|“||This laser's my life's work. Don't spill anything, huh?||”|
|Lora Baines Bradley|
|Functions||ENCOM Programmer and Developer of Digitization technology|
|Out of universe information|
TRON: The Ghost in the Machine
Lora Baines-Bradley is a programmer and scientist who wrote Yori and, together with Walter Gibbs, built ENCOM's digitizing laser in TRON. Formerly romantically involved with Kevin Flynn, she later married Alan Bradley while continuing her career at ENCOM and later in Washington. She was also a key figure in the backstory of TRON 2.0, as a devoted digitization researcher, the writer of the program later upgraded into Ma3a, and the mother of Jet Bradley. Lora is portrayed by Cindy Morgan.
Biography[edit | edit source]
TRON[edit | edit source]
Lora first appeared as a computer scientist (and perhaps physicist) working directly with ENCOM founder Walter Gibbs in ENCOM's digitization lab. The two were on the eve of a breakthrough, and Lora patiently listened to Gibbs's banter about semantics as they finished setting the laser's programming to dematerialize and rematerialize an orange. As they retreated from the laser bay to a safe area, Lora remarked that this test would prove Gibbs's theory. With the help of Lora's program, Yori, the experiement was a success.
Celebrating this triumph along with Gibbs, Lora was joined by her then-boyfriend Alan Bradley, who was upset about losing computer access due to a security breach within ENCOM. Lora immediately suspected that Kevin Flynn, who had the same Group 7 access as Alan, could have been behind the security breach. As the two left the laser bay, she relayed her suspicions to Alan, who remarked sourly that Flynn, Lora's former lover, had had "access" to her too.
Despite Alan's reservations, Lora was determined to warn Flynn that Ed Dillinger, ENCOM's CEO, knew about his hacking. Prevailing upon Alan to accompany her, she drove to Flynn's Arcade, gently teasing her territorial partner by joking that she had loved Flynn "for his brains" and that Alan shouldn't put any quarters in the meter because "we'll need them for the games." They arrived just as Flynn was beating his own record at Space Paranoids and accompanied him upstairs to talk. Lora, having made it clear that she was still with Alan, threw a couch pillow at Flynn after he repeatedly flirted with her and needled Alan about his and Lora's past relationship.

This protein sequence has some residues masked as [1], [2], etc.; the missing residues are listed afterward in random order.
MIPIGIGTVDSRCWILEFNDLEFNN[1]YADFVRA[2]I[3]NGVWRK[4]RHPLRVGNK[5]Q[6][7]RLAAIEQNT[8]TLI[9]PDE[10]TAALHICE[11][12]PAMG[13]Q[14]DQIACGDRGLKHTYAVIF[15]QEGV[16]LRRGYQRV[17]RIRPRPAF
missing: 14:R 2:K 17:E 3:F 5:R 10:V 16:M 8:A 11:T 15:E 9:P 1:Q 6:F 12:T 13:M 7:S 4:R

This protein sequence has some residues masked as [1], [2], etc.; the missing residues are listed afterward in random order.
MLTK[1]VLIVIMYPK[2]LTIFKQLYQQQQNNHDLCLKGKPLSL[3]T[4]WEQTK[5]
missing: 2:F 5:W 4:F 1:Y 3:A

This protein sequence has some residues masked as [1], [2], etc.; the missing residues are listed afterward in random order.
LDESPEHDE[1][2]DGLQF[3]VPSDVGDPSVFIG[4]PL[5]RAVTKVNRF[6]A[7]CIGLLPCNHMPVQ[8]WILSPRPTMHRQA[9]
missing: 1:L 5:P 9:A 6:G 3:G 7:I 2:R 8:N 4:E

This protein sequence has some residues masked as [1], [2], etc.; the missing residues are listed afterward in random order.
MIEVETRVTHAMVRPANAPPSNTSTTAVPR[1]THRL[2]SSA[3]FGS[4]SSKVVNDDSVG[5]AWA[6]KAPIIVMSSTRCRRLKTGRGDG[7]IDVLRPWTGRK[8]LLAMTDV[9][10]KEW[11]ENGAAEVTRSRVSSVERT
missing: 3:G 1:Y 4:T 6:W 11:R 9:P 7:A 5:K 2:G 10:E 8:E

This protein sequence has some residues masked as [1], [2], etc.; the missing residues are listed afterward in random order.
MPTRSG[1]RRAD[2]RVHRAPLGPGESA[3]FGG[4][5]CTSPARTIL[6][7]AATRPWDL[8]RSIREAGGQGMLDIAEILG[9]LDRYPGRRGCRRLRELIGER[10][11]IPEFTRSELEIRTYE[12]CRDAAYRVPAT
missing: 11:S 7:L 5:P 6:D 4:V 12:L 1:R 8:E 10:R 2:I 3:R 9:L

Mediated by Lora's presence, Flynn and Alan slowly forgot their rivalry as Flynn explained his ousting from ENCOM and reasons for hacking the mainframe. Lora then warned Flynn that Dillinger knew about the hacking. Flynn's frustration at this news was allayed by Alan's certainty that his TRON program could shut down the MCP and prove Flynn's case, and Lora, holding up the keys to the ENCOM van that could get them back onto the company grounds, sealed the conspiratorial bond between the three of them with the words, "Shall we dance?"
Back at ENCOM, Lora sneaked Flynn into the digitizing lab and placed him at her own computer console, ignoring his pranks and mischief on the way. Leaving him there to release TRON for Alan's instructions, she cautioned him that the laser behind him was her life's work: "Don't spill anything, huh?" With that warning, she exited the lab to join Alan at his cubicle, unaware that moments later the MCP would use the laser breakthrough she'd made to digitize Flynn and conscript him into the Game Grid.
Although Lora had no knowledge of Flynn's digital adventure or of his return to the real world, her laser program, Yori, did cross paths with him on the other side of the screen, shocking him with her resemblance to Lora. While Yori's devotion to Alan's digital doppelganger, Tron, mirrored Lora's relationship with Alan, Yori seemed to share some of Lora's feelings for Flynn as well.